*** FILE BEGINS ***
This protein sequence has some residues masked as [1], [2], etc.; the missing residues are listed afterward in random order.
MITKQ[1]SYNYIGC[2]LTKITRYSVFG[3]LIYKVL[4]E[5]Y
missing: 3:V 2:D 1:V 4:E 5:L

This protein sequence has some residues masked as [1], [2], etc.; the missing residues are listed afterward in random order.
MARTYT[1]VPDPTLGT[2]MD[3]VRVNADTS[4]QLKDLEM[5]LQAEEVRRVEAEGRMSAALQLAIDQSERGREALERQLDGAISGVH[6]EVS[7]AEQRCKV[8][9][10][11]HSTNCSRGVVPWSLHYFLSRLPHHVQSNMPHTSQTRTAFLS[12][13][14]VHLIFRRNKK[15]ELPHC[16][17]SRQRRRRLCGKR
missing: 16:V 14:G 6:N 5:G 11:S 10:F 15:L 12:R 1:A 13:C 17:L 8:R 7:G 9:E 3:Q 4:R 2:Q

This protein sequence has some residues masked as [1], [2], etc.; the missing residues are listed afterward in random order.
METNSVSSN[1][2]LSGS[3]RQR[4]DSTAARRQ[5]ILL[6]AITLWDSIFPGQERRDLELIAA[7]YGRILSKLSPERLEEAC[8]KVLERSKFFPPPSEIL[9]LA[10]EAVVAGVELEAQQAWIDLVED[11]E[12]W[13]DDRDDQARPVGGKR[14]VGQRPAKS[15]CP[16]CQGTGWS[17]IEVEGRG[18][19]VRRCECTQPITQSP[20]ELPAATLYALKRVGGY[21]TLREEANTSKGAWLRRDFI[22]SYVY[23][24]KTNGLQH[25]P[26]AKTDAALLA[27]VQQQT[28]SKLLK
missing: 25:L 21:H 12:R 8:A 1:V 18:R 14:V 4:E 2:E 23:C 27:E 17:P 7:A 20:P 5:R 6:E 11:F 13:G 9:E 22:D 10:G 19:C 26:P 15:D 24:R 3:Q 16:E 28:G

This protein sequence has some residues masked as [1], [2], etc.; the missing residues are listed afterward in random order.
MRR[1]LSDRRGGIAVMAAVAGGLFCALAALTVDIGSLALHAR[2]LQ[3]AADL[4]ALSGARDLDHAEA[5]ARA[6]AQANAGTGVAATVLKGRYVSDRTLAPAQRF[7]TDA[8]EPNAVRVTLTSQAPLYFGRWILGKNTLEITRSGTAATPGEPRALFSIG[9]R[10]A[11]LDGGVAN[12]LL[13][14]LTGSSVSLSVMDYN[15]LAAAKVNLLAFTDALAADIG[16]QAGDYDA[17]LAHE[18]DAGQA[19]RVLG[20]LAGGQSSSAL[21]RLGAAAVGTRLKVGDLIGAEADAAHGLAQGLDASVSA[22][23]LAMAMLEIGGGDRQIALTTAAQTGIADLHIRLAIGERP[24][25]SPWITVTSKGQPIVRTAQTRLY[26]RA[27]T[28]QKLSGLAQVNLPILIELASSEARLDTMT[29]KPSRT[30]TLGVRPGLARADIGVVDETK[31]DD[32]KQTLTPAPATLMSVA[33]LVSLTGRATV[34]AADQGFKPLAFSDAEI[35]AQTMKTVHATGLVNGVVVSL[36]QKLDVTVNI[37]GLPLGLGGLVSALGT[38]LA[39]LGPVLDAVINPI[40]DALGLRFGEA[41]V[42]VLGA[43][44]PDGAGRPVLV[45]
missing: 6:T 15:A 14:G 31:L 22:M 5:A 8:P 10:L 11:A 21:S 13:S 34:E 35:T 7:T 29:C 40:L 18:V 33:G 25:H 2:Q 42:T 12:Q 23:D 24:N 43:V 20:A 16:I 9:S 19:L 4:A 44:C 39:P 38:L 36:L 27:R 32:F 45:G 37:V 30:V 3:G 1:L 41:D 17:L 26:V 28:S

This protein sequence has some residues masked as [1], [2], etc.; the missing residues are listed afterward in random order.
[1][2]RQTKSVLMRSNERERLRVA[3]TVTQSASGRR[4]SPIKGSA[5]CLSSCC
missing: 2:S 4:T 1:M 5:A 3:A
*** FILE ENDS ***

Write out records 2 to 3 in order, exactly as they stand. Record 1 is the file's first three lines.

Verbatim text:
This protein sequence has some residues masked as [1], [2], etc.; the missing residues are listed afterward in random order.
MARTYT[1]VPDPTLGT[2]MD[3]VRVNADTS[4]QLKDLEM[5]LQAEEVRRVEAEGRMSAALQLAIDQSERGREALERQLDGAISGVH[6]EVS[7]AEQRCKV[8][9][10][11]HSTNCSRGVVPWSLHYFLSRLPHHVQSNMPHTSQTRTAFLS[12][13][14]VHLIFRRNKK[15]ELPHC[16][17]SRQRRRRLCGKR
missing: 16:V 14:G 6:N 5:G 11:S 10:F 15:L 12:R 1:A 13:C 17:L 8:R 7:G 9:E 3:Q 4:R 2:Q

This protein sequence has some residues masked as [1], [2], etc.; the missing residues are listed afterward in random order.
METNSVSSN[1][2]LSGS[3]RQR[4]DSTAARRQ[5]ILL[6]AITLWDSIFPGQERRDLELIAA[7]YGRILSKLSPERLEEAC[8]KVLERSKFFPPPSEIL[9]LA[10]EAVVAGVELEAQQAWIDLVED[11]E[12]W[13]DDRDDQARPVGGKR[14]VGQRPAKS[15]CP[16]CQGTGWS[17]IEVEGRG[18][19]VRRCECTQPITQSP[20]ELPAATLYALKRVGGY[21]TLREEANTSKGAWLRRDFI[22]SYVY[23][24]KTNGLQH[25]P[26]AKTDAALLA[27]VQQQT[28]SKLLK
missing: 25:L 21:H 12:R 8:A 1:V 18:R 14:V 4:E 2:E 23:C 27:E 17:P 7:A 20:P 5:R 6:E 11:F 13:G 9:E 22:D 10:G 19:C 26:P 15:D 24:R 3:Q 16:E 28:G